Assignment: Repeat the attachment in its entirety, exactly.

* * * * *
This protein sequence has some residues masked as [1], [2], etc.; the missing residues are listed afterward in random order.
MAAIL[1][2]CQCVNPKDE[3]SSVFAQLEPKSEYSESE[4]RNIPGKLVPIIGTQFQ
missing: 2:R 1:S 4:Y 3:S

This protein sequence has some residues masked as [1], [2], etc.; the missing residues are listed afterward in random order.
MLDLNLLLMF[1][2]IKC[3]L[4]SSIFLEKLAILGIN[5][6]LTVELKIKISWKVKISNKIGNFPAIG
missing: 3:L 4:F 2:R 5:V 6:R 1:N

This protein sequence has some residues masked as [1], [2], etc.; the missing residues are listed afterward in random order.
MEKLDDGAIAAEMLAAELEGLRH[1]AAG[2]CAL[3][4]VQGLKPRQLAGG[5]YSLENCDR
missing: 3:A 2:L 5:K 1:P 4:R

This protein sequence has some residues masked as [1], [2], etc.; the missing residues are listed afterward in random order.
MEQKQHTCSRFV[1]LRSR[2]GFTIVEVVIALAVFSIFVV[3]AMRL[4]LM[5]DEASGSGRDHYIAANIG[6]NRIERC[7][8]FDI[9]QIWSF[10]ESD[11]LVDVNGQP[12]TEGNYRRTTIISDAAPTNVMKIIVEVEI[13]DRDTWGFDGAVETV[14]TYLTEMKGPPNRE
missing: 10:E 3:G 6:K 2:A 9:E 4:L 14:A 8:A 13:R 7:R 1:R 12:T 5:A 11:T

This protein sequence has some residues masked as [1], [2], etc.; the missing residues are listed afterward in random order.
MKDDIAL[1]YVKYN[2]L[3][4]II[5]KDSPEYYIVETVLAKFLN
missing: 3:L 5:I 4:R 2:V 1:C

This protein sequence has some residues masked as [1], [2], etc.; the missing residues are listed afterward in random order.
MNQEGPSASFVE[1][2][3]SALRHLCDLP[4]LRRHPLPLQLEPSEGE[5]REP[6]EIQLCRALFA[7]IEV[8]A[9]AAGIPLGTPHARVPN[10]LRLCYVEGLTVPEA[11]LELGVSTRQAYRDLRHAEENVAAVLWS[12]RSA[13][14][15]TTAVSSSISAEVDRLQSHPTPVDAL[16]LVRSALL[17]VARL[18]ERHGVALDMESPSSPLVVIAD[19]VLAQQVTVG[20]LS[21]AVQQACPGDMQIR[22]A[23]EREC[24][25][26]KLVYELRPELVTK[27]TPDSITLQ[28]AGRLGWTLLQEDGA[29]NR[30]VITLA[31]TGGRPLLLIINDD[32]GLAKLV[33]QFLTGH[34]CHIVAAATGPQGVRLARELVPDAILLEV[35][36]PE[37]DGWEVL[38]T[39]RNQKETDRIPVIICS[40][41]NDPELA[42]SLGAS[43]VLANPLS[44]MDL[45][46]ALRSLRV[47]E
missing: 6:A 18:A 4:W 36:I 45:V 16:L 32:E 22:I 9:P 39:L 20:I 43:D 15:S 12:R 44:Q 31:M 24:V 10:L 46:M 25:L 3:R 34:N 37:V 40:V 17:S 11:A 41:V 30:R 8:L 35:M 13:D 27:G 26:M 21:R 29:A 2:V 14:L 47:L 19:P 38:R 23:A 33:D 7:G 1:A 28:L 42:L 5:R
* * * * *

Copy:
This protein sequence has some residues masked as [1], [2], etc.; the missing residues are listed afterward in random order.
MAAIL[1][2]CQCVNPKDE[3]SSVFAQLEPKSEYSESE[4]RNIPGKLVPIIGTQFQ
missing: 2:R 1:S 4:Y 3:S

This protein sequence has some residues masked as [1], [2], etc.; the missing residues are listed afterward in random order.
MLDLNLLLMF[1][2]IKC[3]L[4]SSIFLEKLAILGIN[5][6]LTVELKIKISWKVKISNKIGNFPAIG
missing: 3:L 4:F 2:R 5:V 6:R 1:N

This protein sequence has some residues masked as [1], [2], etc.; the missing residues are listed afterward in random order.
MEKLDDGAIAAEMLAAELEGLRH[1]AAG[2]CAL[3][4]VQGLKPRQLAGG[5]YSLENCDR
missing: 3:A 2:L 5:K 1:P 4:R

This protein sequence has some residues masked as [1], [2], etc.; the missing residues are listed afterward in random order.
MEQKQHTCSRFV[1]LRSR[2]GFTIVEVVIALAVFSIFVV[3]AMRL[4]LM[5]DEASGSGRDHYIAANIG[6]NRIERC[7][8]FDI[9]QIWSF[10]ESD[11]LVDVNGQP[12]TEGNYRRTTIISDAAPTNVMKIIVEVEI[13]DRDTWGFDGAVETV[14]TYLTEMKGPPNRE
missing: 10:E 3:G 6:K 2:A 9:E 4:L 14:A 8:A 13:R 7:R 1:R 12:T 5:A 11:T

This protein sequence has some residues masked as [1], [2], etc.; the missing residues are listed afterward in random order.
MKDDIAL[1]YVKYN[2]L[3][4]II[5]KDSPEYYIVETVLAKFLN
missing: 3:L 5:I 4:R 2:V 1:C

This protein sequence has some residues masked as [1], [2], etc.; the missing residues are listed afterward in random order.
MNQEGPSASFVE[1][2][3]SALRHLCDLP[4]LRRHPLPLQLEPSEGE[5]REP[6]EIQLCRALFA[7]IEV[8]A[9]AAGIPLGTPHARVPN[10]LRLCYVEGLTVPEA[11]LELGVSTRQAYRDLRHAEENVAAVLWS[12]RSA[13][14][15]TTAVSSSISAEVDRLQSHPTPVDAL[16]LVRSALL[17]VARL[18]ERHGVALDMESPSSPLVVIAD[19]VLAQQVTVG[20]LS[21]AVQQACPGDMQIR[22]A[23]EREC[24][25][26]KLVYELRPELVTK[27]TPDSITLQ[28]AGRLGWTLLQEDGA[29]NR[30]VITLA[31]TGGRPLLLIINDD[32]GLAKLV[33]QFLTGH[34]CHIVAAATGPQGVRLARELVPDAILLEV[35][36]PE[37]DGWEVL[38]T[39]RNQKETDRIPVIICS[40][41]NDPELA[42]SLGAS[43]VLANPLS[44]MDL[45][46]ALRSLRV[47]E
missing: 6:A 18:A 4:W 36:I 45:V 16:L 32:E 22:I 9:P 39:L 20:I 43:D 15:S 12:R 44:Q 31:M 24:V 10:L 46:M 25:L 3:R 34:N 37:V 40:V 17:S 11:A 41:V 30:R 8:L 35:M 13:D 27:G 26:M 21:R 29:A 2:V 14:L 47:L 19:P 38:R 23:A 33:D 7:G 1:A 28:L 42:L 5:R